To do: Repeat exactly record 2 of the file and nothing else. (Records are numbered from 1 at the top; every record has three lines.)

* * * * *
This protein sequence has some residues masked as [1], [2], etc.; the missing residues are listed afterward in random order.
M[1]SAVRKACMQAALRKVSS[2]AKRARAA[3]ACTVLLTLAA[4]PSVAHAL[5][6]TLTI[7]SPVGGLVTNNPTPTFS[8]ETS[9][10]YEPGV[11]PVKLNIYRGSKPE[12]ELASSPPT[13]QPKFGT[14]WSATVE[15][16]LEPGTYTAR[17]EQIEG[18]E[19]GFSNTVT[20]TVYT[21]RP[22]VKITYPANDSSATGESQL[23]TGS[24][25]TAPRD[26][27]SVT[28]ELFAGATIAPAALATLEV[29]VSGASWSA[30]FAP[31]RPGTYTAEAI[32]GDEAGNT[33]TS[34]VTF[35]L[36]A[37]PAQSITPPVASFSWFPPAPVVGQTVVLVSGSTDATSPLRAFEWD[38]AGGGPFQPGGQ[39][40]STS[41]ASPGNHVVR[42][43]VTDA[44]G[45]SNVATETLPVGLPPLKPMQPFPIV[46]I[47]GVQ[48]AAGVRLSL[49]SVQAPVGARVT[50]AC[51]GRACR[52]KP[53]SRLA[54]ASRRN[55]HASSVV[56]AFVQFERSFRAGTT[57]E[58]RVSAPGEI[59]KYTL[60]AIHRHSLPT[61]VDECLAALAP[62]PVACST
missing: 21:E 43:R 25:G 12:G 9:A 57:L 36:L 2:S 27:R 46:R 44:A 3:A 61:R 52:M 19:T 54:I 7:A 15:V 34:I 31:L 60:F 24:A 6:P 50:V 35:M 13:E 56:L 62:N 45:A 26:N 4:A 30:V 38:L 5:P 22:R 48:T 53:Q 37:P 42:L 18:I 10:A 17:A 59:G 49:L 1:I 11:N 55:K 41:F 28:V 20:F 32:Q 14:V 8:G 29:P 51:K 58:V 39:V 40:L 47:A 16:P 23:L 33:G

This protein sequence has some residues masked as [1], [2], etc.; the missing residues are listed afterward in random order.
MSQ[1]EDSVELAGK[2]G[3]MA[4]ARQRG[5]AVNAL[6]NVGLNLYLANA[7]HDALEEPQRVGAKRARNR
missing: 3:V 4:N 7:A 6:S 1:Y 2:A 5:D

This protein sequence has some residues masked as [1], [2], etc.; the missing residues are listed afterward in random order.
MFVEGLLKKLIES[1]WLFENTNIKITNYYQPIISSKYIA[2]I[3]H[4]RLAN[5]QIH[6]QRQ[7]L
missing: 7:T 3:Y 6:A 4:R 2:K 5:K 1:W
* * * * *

This protein sequence has some residues masked as [1], [2], etc.; the missing residues are listed afterward in random order.
MSQ[1]EDSVELAGK[2]G[3]MA[4]ARQRG[5]AVNAL[6]NVGLNLYLANA[7]HDALEEPQRVGAKRARNR
missing: 3:V 4:N 7:A 6:S 1:Y 2:A 5:D